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Mikhail Alexseev is a professor of international relations at San Diego State University. He wrote this commentary for the Los Angeles Times.
Just when it seemed most critical for the United States to give Ukraine more powerful tools to blunt Russia’s brutal bombardments, President Joe Biden refused to get the U.S. involved in Poland’s plan to transfer MiG-29 fighter jets to Ukraine. He did it, he said, to avoid World War III. But in doing so, he inadvertently raised the risk of such a war.
American timidity on air support reduces the likelihood of Russia’s retreat from Ukraine. Even without direct support from the U.S., the Ukrainian military has valiantly slowed the Russian invasion. But in response, Russia started indiscriminately bombarding cities, block by block, killing and wounding, degrading infrastructure, choking off vital supplies.
Chernihiv (population 285,000), Kharkiv (1.5 million), Sumy (265,000) and Mariupol (446,000) are reduced to a familiar landscape of death and ruin, like Guernica, like Stalingrad, like Grozny, like Aleppo. The capital, Kyiv, is now on the line. The pleas of pregnant women escaping from a bombed-out maternity hospital, the sight of dead bodies piling up in city streets and other horrors of war give Russian President Vladimir Putin confidence that the hurt will eventually bring Ukraine to its knees. A retreat is less likely with every mile that Russia gains.
If Putin succeeds, he won’t stop in Ukraine. The specter of popular uprisings and insurgency would haunt him. He would fear the neighboring states, all NATO members, lending support to his foes. He would fear a spillover into Russia. He’d fear being treated as a war criminal if he loses.
Controlling Ukraine would also give Russia more resources to press onward. For one, most Soviet ICBMs were made in Ukraine.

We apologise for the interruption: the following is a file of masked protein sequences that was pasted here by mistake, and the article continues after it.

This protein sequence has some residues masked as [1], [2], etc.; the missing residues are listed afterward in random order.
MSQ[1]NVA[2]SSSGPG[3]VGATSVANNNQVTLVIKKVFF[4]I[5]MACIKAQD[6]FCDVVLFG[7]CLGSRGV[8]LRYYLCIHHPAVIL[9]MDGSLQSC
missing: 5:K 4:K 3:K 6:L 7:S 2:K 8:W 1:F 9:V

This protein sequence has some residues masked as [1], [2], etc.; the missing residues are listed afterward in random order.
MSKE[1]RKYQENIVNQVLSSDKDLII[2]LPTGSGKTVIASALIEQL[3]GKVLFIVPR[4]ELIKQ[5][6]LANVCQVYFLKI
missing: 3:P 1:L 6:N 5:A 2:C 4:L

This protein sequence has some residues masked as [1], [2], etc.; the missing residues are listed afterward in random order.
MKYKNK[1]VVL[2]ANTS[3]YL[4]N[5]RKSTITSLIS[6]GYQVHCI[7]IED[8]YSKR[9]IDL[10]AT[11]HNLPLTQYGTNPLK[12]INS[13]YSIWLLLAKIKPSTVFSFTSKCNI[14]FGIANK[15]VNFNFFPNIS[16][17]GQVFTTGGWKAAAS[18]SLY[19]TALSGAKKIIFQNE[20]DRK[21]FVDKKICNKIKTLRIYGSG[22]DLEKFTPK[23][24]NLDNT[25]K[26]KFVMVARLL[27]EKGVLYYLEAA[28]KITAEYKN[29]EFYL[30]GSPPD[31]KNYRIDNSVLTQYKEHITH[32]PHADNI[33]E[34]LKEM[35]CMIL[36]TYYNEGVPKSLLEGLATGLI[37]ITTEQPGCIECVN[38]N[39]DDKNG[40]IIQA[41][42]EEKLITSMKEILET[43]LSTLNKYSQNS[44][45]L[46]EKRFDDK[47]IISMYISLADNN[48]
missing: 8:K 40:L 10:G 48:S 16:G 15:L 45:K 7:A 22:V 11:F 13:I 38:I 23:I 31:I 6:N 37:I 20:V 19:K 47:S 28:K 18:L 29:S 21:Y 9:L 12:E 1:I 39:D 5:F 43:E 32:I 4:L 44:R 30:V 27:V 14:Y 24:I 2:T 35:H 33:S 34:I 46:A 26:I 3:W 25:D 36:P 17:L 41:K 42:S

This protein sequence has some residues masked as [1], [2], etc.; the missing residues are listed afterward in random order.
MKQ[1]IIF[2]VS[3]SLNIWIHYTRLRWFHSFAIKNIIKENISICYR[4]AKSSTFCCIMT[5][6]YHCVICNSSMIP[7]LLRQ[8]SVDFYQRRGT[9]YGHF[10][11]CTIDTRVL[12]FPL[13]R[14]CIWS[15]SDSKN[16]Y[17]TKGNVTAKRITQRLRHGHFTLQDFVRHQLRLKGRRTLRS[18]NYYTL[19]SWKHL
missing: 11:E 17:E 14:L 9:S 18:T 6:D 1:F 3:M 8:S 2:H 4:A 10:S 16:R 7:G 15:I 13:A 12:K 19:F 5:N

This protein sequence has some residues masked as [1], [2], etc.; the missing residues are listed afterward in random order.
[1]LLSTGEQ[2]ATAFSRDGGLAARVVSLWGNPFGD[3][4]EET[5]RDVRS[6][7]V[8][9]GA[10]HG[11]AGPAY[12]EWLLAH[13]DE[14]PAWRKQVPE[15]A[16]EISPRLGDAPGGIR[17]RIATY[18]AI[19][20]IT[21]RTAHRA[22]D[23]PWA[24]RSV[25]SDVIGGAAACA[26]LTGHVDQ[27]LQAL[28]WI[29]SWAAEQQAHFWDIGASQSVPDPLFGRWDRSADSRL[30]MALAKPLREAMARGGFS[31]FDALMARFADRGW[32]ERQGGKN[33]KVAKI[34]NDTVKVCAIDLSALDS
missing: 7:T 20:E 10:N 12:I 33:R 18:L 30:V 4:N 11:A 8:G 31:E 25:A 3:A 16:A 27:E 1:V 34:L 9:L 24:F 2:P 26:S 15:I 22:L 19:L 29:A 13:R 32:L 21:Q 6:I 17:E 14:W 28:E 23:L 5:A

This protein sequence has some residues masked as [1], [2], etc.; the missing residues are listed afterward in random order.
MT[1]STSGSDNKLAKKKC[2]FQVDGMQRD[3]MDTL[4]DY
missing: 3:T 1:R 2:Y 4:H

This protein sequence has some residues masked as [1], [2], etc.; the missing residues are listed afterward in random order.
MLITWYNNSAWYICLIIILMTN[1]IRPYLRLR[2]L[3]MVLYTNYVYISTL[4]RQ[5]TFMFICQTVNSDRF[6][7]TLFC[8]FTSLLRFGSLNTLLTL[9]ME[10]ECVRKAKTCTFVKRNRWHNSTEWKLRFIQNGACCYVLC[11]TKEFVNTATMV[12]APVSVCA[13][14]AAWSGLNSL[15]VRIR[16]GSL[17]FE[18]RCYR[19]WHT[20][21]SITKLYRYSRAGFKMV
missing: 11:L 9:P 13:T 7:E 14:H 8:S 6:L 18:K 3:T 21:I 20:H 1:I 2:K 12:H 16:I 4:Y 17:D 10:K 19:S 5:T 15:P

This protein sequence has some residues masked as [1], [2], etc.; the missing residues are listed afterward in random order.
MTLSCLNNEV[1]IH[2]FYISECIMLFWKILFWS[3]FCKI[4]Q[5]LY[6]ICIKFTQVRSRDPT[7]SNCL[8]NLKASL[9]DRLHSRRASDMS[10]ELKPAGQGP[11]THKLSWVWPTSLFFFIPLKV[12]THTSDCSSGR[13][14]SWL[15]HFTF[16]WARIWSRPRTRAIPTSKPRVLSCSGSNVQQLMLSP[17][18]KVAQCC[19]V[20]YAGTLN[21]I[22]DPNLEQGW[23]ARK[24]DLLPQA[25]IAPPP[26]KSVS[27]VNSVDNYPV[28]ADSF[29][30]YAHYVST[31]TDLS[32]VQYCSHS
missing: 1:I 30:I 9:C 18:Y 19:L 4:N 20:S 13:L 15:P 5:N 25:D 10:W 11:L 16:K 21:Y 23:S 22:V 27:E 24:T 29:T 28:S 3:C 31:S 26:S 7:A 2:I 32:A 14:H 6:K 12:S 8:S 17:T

Putin already has good reason to believe he can intimidate NATO into acquiescence as he invades other nations. After threatening to strike NATO states that help Ukraine, he must have rejoiced when policymakers pledged not to provoke Russia.
Putin will have a perfect opportunity to test whether Biden will indeed “defend every inch” of NATO territory, or will continue to appease. On the map of Europe, you can see a forlorn piece of land on the Baltic Sea, boxed in by two NATO states, Lithuania and Poland. This is Russia’s province of Kaliningrad, home to the Kremlin’s Baltic fleet. NATO could blockade Kaliningrad, isolating that outpost of Russia. To reduce this perceived vulnerability, Putin might invade Poland and Lithuania to seize a land corridor to Kaliningrad from Belarus, a Russian ally. The corridor would be the Suwalki Gap, a 60-mile-long sliver of flatland.
Putin will have a strong hand to test NATO’s resolve there. If he perseveres with his December ultimatum that NATO should move out of Eastern Europe, masses troops and threatens nuclear retaliation if NATO tries to stop him, how would we respond? The only gambit that might get his attention would be to threaten a nuclear response. But would the American public support such brinkmanship, knowing it could lead to nuclear war? Would we really want to risk sacrificing major American cities just to protect the Suwalki Gap?
Precisely because Putin knows we would face this dilemma — and given our record in Ukraine and Afghanistan — our pledge to defend allies would not deter him from invading. The U.S. will then face its choice: defend allies against the advancing Russian tanks and face the prospect of Russia’s nuclear blow, or abandon our allies. We may have to decide within hours, even minutes, how to respond.
The MiG-29s from Poland would help us avert this scenario. They would undercut Putin’s power to hit targets in Ukraine like hospitals and residential areas. They’d give Ukraine more options to hit Russian bombers and missile complexes that can’t be reached by the missiles the U.S. has provided. Ukrainian pilots in Polish MiGs could buy time for economic sanctions to hurt Putin at home, and perhaps time for him to question Russia’s standing with China and India. Crucially, Putin would see he cannot scare the West into inaction, which might persuade him not to further test our resolve.
But Biden is not signaling that resolve.
I feel less safe here in the U.S. now than before Biden vetoed the MiG-29 transfer. Putin may test NATO sooner rather than later, while Biden is president.
Russian aggression against Ukraine shows that we are entering a moment in world history when caution is riskier than audacity, a moment when we need a president who can lead like Winston Churchill and Volodymyr Zelenskyy, not like Neville Chamberlain.